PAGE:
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Journal of Korean Neurosurgical Society 1973;2(2): 83-94.
Anterior Interbody Fusion for Cervical Fracture-Dislocations.
Kwang Myung Kim
Department of Neurosurgery, Medical School, Han-Yang University, Korea.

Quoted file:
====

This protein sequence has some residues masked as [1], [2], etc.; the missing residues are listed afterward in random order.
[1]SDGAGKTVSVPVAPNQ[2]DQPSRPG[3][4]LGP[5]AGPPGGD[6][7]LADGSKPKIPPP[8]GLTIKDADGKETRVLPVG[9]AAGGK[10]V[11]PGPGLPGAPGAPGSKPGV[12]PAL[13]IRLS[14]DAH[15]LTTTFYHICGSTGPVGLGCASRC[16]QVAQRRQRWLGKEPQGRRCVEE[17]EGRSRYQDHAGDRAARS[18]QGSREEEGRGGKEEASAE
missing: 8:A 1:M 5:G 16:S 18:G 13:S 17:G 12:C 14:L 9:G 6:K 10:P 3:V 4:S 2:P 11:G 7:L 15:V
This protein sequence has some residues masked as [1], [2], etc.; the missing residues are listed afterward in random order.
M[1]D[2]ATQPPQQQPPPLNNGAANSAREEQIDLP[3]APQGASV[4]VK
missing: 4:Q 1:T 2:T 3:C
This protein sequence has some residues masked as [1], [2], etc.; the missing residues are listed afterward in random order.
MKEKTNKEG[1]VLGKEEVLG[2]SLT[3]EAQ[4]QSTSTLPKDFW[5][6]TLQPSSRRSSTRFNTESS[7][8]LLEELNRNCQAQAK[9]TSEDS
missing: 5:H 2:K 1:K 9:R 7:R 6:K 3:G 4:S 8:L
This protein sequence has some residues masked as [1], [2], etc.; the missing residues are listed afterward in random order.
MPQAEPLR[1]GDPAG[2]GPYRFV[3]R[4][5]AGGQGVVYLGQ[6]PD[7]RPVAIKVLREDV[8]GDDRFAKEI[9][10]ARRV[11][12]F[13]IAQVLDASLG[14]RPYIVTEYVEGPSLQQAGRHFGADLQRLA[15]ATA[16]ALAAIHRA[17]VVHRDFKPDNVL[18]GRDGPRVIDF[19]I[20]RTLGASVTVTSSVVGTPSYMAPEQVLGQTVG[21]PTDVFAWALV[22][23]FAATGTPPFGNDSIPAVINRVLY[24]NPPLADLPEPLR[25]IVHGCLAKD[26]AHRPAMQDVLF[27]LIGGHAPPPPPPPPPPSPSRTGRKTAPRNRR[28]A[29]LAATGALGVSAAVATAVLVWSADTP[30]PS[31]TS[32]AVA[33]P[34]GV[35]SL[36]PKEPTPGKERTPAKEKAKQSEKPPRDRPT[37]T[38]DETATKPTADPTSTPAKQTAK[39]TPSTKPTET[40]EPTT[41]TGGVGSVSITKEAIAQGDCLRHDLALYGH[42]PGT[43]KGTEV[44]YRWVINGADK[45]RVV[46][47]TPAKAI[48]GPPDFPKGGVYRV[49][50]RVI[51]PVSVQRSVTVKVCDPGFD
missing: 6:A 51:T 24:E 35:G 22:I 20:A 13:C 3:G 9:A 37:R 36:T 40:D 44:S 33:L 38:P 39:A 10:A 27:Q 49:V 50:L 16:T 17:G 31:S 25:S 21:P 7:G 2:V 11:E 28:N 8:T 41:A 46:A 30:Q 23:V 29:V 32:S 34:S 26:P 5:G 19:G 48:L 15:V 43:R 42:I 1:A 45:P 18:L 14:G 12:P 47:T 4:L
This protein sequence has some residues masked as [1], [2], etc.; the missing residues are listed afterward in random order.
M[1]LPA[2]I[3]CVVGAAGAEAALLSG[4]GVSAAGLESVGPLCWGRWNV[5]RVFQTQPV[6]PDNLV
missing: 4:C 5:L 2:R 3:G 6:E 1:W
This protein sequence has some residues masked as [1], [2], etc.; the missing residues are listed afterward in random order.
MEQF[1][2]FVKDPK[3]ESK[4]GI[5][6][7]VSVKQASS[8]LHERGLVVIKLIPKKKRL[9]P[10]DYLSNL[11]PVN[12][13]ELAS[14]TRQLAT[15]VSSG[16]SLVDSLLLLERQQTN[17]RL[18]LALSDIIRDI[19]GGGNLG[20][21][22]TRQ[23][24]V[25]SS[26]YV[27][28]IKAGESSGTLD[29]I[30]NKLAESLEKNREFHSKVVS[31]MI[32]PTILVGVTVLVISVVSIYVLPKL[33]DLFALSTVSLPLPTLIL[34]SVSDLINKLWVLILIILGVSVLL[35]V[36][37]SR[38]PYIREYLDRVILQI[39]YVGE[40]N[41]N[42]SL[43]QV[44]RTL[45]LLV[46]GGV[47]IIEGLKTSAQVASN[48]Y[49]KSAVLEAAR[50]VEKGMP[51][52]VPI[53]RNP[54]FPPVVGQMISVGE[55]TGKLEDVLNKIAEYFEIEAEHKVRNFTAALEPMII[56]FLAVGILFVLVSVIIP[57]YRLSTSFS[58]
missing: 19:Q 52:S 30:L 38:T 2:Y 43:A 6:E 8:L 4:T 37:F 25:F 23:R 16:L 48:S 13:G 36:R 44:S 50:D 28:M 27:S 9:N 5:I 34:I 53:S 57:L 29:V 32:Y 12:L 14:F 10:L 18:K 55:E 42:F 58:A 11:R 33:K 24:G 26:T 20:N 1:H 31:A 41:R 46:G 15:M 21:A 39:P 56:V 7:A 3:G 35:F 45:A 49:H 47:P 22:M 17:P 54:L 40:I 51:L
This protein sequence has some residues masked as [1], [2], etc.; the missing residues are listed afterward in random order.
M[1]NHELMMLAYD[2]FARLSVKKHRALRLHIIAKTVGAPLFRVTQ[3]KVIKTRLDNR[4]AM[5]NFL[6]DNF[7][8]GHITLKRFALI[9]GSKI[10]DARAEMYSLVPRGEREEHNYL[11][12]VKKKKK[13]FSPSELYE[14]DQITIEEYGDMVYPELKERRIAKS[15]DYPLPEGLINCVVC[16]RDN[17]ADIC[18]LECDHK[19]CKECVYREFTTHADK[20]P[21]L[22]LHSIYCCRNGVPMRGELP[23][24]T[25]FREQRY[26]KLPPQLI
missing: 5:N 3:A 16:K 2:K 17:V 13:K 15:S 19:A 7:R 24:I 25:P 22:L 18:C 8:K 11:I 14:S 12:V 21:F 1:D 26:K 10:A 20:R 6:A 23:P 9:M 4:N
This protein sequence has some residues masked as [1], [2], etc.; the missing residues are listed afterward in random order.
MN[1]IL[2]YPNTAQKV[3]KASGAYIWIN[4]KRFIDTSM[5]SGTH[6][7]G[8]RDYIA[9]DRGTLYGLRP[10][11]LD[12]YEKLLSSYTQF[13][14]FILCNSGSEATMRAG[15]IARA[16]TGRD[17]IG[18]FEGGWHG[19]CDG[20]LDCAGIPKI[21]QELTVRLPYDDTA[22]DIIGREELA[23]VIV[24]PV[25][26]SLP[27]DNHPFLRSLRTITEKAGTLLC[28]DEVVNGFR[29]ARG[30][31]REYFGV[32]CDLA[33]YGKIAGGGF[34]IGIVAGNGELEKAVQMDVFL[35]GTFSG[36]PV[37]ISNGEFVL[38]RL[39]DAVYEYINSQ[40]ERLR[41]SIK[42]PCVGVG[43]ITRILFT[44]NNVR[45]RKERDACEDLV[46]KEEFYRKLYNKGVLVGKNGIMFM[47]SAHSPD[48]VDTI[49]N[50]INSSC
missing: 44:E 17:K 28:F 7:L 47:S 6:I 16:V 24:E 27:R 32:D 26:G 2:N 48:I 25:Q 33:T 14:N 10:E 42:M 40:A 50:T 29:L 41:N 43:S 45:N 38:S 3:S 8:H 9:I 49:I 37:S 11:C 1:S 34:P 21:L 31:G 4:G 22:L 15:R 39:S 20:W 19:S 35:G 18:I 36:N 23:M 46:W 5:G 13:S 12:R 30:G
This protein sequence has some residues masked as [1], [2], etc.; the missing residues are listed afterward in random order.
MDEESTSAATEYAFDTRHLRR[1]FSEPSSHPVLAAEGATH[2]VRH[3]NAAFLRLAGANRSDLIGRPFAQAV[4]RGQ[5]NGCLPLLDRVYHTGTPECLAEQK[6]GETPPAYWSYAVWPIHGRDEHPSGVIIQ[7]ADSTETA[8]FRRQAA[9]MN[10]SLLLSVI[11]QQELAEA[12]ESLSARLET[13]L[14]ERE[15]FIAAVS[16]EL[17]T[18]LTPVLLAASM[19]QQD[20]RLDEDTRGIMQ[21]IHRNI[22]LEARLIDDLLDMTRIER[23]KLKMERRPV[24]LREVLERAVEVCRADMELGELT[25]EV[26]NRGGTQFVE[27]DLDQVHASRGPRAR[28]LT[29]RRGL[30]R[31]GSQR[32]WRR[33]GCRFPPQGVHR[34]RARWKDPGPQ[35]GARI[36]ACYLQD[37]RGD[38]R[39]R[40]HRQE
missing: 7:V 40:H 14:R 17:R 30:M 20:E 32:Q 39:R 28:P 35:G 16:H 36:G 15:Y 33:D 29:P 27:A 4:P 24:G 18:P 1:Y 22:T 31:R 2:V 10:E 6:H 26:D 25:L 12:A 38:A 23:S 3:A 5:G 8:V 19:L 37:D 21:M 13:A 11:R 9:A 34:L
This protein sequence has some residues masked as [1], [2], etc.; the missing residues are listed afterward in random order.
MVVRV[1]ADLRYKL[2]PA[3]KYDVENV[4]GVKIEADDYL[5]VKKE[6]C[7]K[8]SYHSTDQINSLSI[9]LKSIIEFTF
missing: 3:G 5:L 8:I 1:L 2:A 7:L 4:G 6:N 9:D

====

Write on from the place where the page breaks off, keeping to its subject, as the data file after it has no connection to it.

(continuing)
Cervical fracture-dislocation continue to be a difficult therapeutic problem. It gives more prolonged and complexing neurological deficits and complications than any other injuries. Since the introduction of skull tongs for skeletal traction by Crutchfield in 1933, very little had been added to treat cases until the works of Dereymaeker, Smith and Robinson, and Cloward who introduced the value of anterior approach for cervical fracture-dislocations around 1955. The author reviewed 51 cases of cervical fracture-dislocation treated at Severance Hospital and Hanyang University Hospital from 1964 to 1972; 23 cases were treated by simple traction, 27 cases by anterior interbody fusion, and one cases by posterior internal splint using resin and wiring. 1. Early anterior approach offers a unique opportunity to treat the lesion under direct vision. The spinal instability can be corrected by a vertebral fusion, and prolonged immobilization in skull traction may be avoided. 2. Myelography and Queckenstedt's test is not indicated except in the few limited cases to find ruptured disc lesions. 3. Acute ruptured disc was found in almost all the surgical cases. In many cases, disc removal was imperative after conservative therapy. And interbody fusion gives the best prognosis. 4. For the reduction of new locked facets, posterior approach is easier and safer than anterior approach. But in the case of old locked facets, all scar tissue should be excised via anterior approach before performing posterior approach. 5. Postoperative anterior angulation of cervical spine resulted from compression of vertebral body at the time of injury, and it may be prevented by hyperextended surgical position of the cervical spine during interbody fusion and postoperative fraction for two to three weeks.
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